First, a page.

Last. Sandro Galea (Columbia University)H-Index: 90
view all 4 authors...
70 CitationsSource
#1Kayo Fujimoto (University of Texas Health Science Center at Houston)H-Index: 19
#2Thomas W. Valente (SC: University of Southern California)H-Index: 49
Abstract Purpose Friendship networks are an important source of peer influence. However, existing network studies vary in terms of how they operationalize friendship and friend's influence on adolescent substance use. This study uses social network analysis to characterize three types of friendship relations: (1) mutual or reciprocated, (2) directional, and (3) intimate friends. We then examine the relative effects of each friendship type on adolescent drinking and smoking behavior. Methods Usin...
67 CitationsSource
#1Jianghong LiH-Index: 10
#2Margaret R. WeeksH-Index: 24
Last. Julia Dickson-Gomez (MCW: Medical College of Wisconsin)H-Index: 18
view all 5 authors...
Project RAP (Risk Avoidance Partnership) trained 112 active drug users to become peer health advocates (PHAs). Six months after baseline survey (Nbl = 522), 91.6% of PHAs and 56.6% of community drug users adopted the RAP innovation of giving peer intervention, and 59.5% of all participants (N6m = 367) were exposed to RAP innovation. Sociometric network analysis shows that adoption of and exposure to RAP innovation was associated with proximity to a PHA or a highly active interventionist (HAI), b...
24 CitationsSource
#1Sinan Aral (NYU: New York University)H-Index: 25
#2Dylan Walker (NYU: New York University)H-Index: 31
We examine how firms can create word-of-mouth peer influence and social contagion by designing viral features into their products and marketing campaigns. To econometrically identify the effectiveness of different viral features in creating social contagion, we designed and conducted a randomized field experiment involving the 1.4 million friends of 9,687 experimental users on Facebook.com. We find that viral features generate econometrically identifiable peer influence and social contagion effe...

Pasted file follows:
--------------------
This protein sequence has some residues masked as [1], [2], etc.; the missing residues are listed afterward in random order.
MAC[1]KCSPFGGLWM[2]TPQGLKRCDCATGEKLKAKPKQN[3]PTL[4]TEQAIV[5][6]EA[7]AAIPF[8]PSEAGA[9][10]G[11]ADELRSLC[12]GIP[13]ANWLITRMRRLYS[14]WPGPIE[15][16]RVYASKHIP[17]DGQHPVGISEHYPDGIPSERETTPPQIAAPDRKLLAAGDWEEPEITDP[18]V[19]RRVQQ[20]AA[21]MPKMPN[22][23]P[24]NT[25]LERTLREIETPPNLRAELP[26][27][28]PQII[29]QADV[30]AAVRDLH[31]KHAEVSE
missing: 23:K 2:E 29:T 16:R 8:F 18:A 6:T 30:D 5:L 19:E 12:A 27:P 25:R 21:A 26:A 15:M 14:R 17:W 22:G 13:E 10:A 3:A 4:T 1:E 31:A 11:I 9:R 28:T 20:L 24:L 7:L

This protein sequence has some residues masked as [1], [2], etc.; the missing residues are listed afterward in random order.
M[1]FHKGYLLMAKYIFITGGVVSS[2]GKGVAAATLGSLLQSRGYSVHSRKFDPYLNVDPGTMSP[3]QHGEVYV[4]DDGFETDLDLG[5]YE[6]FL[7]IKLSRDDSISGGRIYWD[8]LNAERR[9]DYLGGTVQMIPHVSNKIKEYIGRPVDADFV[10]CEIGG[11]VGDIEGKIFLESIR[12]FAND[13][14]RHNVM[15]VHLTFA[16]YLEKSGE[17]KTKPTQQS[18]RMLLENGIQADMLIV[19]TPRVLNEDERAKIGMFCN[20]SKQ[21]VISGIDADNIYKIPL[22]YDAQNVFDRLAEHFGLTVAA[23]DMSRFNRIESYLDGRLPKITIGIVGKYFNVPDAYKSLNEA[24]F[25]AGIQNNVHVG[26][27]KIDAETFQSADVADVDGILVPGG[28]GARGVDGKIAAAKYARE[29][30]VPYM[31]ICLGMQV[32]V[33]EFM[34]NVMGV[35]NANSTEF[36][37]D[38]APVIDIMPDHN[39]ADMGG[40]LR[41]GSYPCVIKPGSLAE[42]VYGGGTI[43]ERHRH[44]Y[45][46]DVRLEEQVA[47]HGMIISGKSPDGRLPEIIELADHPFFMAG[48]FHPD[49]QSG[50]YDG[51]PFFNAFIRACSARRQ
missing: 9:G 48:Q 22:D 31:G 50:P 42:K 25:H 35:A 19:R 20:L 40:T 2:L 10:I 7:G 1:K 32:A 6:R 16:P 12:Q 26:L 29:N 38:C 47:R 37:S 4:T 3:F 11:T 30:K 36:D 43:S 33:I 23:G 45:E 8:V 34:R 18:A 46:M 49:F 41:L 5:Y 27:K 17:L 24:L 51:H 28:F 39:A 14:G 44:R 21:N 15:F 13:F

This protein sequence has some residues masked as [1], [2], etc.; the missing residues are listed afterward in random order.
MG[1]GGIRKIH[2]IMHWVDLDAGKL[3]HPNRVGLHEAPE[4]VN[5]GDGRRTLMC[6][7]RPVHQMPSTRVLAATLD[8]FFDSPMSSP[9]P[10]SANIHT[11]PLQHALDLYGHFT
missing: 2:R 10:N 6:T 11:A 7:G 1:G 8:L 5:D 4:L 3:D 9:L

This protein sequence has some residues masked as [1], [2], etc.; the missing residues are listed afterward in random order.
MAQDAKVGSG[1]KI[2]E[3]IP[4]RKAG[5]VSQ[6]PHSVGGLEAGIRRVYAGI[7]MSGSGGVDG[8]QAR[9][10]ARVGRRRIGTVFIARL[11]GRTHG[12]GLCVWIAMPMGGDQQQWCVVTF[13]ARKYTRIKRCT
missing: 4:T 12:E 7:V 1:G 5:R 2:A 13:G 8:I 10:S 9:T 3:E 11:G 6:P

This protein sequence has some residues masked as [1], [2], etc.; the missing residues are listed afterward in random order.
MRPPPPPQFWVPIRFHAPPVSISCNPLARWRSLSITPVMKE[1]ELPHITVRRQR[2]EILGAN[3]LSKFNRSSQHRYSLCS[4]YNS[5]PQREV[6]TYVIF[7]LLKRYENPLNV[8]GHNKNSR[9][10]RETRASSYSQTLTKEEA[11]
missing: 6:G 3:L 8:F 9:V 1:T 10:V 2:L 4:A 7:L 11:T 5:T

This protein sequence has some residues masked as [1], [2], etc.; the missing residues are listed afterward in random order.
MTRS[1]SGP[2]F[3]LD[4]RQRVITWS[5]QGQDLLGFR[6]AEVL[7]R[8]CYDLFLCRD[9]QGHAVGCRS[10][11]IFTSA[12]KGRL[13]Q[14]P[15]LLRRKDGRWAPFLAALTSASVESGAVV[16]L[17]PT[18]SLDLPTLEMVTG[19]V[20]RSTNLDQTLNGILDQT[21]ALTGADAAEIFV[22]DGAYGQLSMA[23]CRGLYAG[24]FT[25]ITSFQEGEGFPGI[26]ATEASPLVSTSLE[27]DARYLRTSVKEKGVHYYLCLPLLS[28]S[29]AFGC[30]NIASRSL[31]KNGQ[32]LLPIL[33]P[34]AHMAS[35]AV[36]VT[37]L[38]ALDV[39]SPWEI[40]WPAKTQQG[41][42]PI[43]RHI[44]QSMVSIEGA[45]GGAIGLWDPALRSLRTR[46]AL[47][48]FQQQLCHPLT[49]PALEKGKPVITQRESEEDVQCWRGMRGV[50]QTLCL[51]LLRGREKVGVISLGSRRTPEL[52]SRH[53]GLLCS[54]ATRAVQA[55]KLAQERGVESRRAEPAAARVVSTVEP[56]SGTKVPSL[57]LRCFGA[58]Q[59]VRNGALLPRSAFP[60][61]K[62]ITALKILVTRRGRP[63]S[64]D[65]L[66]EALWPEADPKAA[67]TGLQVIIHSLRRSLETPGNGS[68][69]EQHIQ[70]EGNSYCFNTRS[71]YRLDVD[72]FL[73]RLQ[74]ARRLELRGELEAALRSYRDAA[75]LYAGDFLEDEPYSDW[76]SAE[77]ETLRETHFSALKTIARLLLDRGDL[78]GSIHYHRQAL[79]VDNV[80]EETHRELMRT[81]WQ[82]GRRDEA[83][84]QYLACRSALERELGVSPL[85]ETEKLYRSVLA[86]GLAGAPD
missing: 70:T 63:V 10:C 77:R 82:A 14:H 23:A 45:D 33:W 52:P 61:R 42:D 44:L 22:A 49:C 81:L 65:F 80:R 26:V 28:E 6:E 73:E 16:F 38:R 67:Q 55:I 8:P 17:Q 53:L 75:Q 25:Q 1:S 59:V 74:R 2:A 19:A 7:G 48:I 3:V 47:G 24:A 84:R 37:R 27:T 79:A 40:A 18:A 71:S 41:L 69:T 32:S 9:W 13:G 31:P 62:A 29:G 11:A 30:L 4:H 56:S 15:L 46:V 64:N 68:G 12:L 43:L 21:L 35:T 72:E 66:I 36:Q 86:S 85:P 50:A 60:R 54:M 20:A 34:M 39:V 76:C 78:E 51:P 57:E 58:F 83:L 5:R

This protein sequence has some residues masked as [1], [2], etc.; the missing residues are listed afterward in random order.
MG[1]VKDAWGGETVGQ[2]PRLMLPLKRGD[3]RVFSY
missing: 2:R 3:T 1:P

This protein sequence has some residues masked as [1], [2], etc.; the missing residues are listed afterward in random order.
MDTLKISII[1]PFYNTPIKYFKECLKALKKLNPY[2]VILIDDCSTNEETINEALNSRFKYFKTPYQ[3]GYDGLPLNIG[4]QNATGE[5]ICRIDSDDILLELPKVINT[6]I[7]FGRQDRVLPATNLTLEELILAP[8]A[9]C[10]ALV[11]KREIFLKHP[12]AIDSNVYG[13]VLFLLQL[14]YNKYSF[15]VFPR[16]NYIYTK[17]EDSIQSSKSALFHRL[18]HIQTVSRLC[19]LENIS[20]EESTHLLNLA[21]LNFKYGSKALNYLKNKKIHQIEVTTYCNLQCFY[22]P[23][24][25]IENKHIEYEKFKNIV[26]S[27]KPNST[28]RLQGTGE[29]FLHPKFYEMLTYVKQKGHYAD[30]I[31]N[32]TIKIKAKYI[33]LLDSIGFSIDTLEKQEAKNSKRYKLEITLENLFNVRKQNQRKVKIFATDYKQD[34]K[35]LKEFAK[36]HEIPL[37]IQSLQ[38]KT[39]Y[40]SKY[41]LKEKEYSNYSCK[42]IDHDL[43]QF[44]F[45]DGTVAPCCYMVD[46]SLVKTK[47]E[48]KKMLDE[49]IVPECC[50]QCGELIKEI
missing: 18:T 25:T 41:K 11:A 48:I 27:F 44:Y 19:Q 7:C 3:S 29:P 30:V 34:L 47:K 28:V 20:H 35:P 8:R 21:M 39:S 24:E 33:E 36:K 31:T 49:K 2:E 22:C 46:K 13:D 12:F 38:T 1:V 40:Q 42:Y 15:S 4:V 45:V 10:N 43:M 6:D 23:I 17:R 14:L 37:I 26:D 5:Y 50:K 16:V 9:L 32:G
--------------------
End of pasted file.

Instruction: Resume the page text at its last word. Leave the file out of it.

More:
440 CitationsSource
#1Marlon P. Mundt (UW: University of Wisconsin-Madison)H-Index: 34
Abstract Objective Early adolescent alcohol use is a major public health problem. Drinking before the 14th birthday is associated with a fourfold increase in risk of alcohol dependence in adulthood. The objective of this study is to evaluate the association between adolescent social network characteristics and alcohol initiation prospectively over time. Methods The study analyzes data from the National Longitudinal Study of Adolescent Health, a nationally representative survey of 7th- through 11...
79 CitationsSource
#1Damon Centola (MIT: Massachusetts Institute of Technology)H-Index: 18
How do social networks affect the spread of behavior? A popular hypothesis states that networks with many clustered ties and a high degree of separation will be less effective for behavioral diffusion than networks in which locally redundant ties are rewired to provide shortcuts across the social space. A competing hypothesis argues that when behaviors require social reinforcement, a network with more clustering may be more advantageous, even if the network as a whole has a larger diameter. I in...
1,261 CitationsSource